So you're booting up a new local environment for the first time or perhaps you've had some form of system update and you've lost your settings. You don't use OSX native and you prefer to use a MAMP stack. You've also gotten used to using the command line for everything - even most of your database querying. You've got MAMP booted up and mySQL running but then you try to connect to mySQL
mysql -u root -ppassword
Can’t connect to local MySQL server through socket /tmp/mysql.sock
Uh, what? Why are you trying to use the mySQL that didn't come with my MAMP? Well turns out there are two ways of dealing with this. I did the less elegant solution first before I came across the root cause solution more recently.
The mySQL client by default attempts to connect through a local file called a socket instead of connecting to the loopback address (127.0.0.1) for localhost. The default location of this socket file, at least on OSX, is /tmp/mysql.sock.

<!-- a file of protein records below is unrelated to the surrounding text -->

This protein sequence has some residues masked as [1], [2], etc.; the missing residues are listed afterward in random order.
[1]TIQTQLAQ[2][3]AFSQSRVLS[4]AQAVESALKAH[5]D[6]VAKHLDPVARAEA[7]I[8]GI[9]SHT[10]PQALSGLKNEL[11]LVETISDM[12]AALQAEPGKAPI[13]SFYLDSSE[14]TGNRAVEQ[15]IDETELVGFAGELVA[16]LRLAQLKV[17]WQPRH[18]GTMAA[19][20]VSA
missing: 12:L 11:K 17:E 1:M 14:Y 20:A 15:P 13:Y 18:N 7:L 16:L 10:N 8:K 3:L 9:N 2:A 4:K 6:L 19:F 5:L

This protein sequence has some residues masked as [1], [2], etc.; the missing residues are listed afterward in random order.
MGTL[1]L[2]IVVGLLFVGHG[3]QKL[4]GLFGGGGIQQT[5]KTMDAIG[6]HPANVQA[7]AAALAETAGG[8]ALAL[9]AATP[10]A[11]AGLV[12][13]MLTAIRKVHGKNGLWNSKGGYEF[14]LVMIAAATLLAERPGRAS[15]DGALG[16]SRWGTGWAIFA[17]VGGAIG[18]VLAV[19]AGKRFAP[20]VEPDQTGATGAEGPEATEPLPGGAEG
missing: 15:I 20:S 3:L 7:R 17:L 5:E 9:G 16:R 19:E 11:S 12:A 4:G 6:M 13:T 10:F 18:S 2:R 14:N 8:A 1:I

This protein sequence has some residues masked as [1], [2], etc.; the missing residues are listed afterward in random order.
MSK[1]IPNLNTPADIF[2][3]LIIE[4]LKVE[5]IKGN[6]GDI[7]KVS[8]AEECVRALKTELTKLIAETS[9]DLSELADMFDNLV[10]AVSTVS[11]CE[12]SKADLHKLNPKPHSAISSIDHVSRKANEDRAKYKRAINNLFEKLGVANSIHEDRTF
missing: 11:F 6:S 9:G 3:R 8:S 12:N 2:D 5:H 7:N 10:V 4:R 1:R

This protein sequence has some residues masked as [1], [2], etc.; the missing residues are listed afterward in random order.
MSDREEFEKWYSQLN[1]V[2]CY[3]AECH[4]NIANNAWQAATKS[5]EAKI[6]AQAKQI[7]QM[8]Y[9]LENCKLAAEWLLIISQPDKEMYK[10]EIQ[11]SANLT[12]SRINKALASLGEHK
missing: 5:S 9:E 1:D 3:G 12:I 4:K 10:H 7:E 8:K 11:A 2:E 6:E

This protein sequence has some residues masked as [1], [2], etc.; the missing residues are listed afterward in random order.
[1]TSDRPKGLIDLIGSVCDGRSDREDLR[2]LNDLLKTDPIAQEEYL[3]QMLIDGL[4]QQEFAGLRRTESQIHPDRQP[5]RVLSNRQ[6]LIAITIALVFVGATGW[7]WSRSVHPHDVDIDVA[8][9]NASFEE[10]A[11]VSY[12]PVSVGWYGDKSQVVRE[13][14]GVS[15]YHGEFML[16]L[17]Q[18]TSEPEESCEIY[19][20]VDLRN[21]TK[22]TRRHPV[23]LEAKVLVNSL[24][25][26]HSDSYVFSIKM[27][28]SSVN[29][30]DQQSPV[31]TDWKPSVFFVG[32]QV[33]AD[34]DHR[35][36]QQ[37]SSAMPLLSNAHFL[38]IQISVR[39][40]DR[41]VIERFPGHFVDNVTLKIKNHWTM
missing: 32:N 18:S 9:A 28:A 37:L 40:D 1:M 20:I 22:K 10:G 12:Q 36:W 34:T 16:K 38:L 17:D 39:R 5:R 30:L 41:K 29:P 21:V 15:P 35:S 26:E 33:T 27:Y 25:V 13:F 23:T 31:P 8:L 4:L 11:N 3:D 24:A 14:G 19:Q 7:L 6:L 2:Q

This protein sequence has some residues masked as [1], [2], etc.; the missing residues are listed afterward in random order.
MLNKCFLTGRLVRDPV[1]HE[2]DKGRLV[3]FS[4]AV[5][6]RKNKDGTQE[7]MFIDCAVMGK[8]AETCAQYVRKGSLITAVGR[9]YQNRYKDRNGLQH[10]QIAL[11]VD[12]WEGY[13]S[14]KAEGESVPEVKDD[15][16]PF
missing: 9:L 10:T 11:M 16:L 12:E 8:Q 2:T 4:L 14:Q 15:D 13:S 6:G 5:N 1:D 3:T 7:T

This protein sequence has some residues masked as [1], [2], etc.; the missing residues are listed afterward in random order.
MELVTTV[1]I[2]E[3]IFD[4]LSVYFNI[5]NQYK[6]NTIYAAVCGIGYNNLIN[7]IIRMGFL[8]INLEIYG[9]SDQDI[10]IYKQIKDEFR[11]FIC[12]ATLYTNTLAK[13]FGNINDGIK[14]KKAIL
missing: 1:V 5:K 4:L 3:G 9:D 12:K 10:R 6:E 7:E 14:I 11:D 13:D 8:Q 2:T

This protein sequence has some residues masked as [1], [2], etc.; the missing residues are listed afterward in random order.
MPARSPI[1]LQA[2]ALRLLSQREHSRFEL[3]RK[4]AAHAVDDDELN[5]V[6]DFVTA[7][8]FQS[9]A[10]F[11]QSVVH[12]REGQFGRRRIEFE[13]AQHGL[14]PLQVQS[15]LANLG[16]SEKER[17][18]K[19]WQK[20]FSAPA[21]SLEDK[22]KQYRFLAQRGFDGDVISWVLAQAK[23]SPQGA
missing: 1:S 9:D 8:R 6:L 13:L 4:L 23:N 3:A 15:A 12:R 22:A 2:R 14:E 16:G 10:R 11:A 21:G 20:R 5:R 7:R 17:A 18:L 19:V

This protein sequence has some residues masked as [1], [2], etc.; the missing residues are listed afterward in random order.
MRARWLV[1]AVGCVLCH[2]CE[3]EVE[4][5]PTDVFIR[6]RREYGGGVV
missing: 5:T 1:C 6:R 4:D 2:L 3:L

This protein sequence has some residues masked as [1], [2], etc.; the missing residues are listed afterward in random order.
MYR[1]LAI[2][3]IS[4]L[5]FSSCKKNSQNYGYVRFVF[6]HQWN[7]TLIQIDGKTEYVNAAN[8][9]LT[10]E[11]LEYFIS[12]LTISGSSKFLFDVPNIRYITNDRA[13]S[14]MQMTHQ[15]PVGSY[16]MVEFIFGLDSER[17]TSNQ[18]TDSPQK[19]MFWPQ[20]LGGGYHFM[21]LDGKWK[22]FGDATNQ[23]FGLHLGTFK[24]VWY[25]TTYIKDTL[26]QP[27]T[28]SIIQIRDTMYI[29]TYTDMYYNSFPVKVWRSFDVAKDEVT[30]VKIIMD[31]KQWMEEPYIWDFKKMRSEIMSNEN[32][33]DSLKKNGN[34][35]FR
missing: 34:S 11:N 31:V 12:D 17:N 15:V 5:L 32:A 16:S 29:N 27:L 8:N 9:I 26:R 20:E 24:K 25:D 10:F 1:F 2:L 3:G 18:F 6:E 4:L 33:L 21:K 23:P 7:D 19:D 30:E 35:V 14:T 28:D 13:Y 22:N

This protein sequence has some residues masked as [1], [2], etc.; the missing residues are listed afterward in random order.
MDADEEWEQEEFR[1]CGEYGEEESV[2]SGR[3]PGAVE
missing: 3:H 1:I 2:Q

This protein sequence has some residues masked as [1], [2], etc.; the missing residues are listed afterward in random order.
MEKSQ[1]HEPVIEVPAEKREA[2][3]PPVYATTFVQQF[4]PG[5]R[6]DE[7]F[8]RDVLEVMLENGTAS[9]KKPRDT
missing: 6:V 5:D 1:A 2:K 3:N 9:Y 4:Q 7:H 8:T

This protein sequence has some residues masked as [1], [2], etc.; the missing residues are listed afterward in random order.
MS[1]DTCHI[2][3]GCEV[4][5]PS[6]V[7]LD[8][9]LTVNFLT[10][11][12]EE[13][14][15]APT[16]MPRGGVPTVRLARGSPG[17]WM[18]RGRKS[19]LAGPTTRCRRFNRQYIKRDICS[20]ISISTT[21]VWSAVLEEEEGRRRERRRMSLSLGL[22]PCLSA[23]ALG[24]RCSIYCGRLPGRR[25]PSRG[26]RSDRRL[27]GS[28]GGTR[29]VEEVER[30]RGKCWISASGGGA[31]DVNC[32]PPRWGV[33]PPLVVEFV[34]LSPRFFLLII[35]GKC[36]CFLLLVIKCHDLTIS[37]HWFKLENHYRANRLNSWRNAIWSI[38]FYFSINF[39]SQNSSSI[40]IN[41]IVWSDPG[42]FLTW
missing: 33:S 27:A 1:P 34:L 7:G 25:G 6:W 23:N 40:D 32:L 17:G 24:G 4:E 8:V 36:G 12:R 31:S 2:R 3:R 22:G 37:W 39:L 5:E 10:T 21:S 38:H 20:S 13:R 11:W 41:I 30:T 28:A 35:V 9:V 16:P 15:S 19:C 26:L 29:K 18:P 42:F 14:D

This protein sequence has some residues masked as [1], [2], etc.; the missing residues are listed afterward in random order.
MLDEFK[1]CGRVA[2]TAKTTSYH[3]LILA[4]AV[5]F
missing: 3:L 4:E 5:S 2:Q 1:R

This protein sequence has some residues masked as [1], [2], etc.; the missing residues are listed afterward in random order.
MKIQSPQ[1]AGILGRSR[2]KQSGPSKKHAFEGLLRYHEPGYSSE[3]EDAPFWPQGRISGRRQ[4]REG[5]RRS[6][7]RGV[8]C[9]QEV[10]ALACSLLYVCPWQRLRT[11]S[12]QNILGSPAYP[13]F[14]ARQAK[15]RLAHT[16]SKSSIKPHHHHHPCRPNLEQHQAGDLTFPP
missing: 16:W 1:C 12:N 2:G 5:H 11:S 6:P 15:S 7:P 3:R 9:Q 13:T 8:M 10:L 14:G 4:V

QUICK, LESS ELEGANT SOLUTION
Create a symlink to fool the OS into finding the correct socket.
ln -s /Applications/MAMP/tmp/mysql/mysql.sock /tmp/mysql.sock
You will need to reboot your mySQL before this will take effect.
You can make a change to the native MySQL configuration file (/etc/my.cnf) that will permanently set the socket file used by the MAMP mySQL client.
This article by Quinn McHenry shows the few lines of code to do this, though I caution you that the destination for MAMP users should be something along the lines of:
and this will be explicitly defined in the startMysql.sh file in /Applications/MAMP/bin.
Hopefully this helps prevent someone from having a rough morning.